Before the current digital technology, many had to depend on companies like Starbucks and Sephora to create "experiences" for us. We were passive recipients of rituals like the careful making of each latte or the ability to try out shades of lipstick. Now, even with just a smartphone we can frame our own experiences.
On TECH CRUNCH, Jon Evans laments that. He notes, "We stop experiencing things in order to record experiences." The assumption in this statement seems to be that we should consume the pure whatever others dish out. Or maybe I am misunderstanding that.
Evans is not alone in this train of thought. At a Buddhist temple last evening I attended a lecture in which the enlightened one railed against this kind of "recording." Instead of just eating our scone at Starbucks, we take a photo of it or blog about the "mouth feel" (term the food industry uses).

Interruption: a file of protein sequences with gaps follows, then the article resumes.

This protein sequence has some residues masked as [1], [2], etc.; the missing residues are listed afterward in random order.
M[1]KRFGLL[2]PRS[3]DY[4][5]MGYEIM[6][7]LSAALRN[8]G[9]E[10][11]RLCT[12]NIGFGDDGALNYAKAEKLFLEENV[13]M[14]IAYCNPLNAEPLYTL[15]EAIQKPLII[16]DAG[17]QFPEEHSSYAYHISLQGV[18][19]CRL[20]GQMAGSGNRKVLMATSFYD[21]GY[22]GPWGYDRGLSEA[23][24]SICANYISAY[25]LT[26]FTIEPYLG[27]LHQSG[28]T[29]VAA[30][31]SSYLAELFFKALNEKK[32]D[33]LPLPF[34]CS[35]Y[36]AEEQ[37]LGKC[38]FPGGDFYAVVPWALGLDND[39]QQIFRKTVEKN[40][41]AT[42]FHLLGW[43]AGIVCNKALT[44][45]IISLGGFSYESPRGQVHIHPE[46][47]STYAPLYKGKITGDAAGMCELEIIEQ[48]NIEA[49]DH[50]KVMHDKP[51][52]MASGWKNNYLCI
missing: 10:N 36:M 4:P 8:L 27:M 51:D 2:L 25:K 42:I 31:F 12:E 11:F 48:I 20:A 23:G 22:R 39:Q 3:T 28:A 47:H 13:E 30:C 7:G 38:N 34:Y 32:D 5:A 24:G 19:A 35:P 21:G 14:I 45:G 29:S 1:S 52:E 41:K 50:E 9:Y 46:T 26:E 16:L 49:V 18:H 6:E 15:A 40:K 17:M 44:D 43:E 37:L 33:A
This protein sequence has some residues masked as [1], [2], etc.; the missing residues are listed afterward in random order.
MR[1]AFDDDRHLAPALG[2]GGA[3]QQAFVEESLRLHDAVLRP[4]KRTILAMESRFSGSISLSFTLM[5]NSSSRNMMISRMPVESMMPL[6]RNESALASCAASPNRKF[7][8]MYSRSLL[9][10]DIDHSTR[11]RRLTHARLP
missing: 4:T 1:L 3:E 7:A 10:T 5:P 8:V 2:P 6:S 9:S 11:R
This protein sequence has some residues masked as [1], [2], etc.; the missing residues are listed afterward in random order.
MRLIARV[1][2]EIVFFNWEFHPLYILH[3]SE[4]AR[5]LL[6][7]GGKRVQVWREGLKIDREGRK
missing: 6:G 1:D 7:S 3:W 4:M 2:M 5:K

You bet, when I am out there in the world I am shaping experiencing for myself. That's because I have the tools to do that. Instead of consuming what the official news media were dishing out about the impacts of Hurricane Irene, I went to Barnes & Noble. There, where there was WiFi, I blogged about how we who had been unplugged by nature found refuge in a book store. In our new little universe, our major concern became gaining access to the few electrical outlets in the cafe section of the store.
When future generations want to know about Irene, they will not only have the news clips. They will also have how we laypeople experienced the phenomenon. Yes, how we captured it can become part of human history.